Once they have been assembled into the Book panel, you can see the page numbers at the right. Your book documents are automatically paginated, and any automatic page numbering is continued throughout, unless you have specified sections.

In the Book panel you can reorder your documents by pressing and dragging them.  You also can move your cursor over their names to see their location on disk. Double-clicking them opens them for editing.

To the left of each file is a box, and one of them (typically the top one) has an icon. Hovering your cursor over this icon tells you it “Indicates the Style Source.” This means it is the master document for the book, and any styles, swatches, master pages, lists, text variables, cross-references, and more will be the standard for that book. If another document has all the styles that you want, you can click it and it will become the style source instead.

At the bottom of the Book panel there are buttons that do various things. The first, the one with the horizontal arrows, is to synchronize the styles, swatches, etc., in all the files to the Style Source. Any time you design a new style or element you want to apply throughout the book, you should create it in the master document and use this button to synchronize all the files. Then you should save the book (the second button from the left).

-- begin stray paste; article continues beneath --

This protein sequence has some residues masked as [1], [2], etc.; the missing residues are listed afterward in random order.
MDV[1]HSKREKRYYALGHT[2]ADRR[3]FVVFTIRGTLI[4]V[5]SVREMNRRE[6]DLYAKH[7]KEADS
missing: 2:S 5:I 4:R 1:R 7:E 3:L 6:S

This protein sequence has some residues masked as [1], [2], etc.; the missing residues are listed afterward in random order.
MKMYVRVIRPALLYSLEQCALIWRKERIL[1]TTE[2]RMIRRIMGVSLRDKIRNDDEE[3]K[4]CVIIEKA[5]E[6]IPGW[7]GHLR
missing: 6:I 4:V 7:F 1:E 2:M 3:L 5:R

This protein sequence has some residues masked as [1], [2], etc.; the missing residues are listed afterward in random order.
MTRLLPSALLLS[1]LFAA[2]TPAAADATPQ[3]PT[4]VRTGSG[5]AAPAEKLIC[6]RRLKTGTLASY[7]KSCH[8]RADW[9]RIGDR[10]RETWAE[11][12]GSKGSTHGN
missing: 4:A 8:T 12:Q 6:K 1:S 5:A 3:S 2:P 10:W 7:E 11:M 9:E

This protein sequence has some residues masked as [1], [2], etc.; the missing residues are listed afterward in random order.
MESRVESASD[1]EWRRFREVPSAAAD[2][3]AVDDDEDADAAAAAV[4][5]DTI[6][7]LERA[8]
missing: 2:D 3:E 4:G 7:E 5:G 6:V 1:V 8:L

Now, to create a table of contents, you need to insert a new page where you want the TOC, and follow the same instructions in the Creating a Table of Contents Using InDesign Paragraph Styles article.

After you have created the Table of Contents, you will want to work with the Articles panel, which we discuss in Article 7. EPUB: Manage flow with the Articles Panel and Text Wrap—(or getting things in the right place).

 

5. Creating a Table of Contents Using InDesign Paragraph Styles

ePublishing: Creating a Table of Contents using InDesign Paragraph Styles

This article is part of a series about creating and publishing reflowable electronic publication (EPUB) documents from InDesign files. Reflowable EPUBs are the most popular e-reader format for digital books and magazines, allowing the reader to optimize the content depending on the display device.


For long InDesign documents, it is important to know how to create a table of contents.

There are actually many options for making a table of contents;  EPUB typically uses heading styles for table of contents items. In this article, we will choose the simplest scenario: using paragraph styles. Accordingly, before you generate a table of contents, there are a number of things you have to do.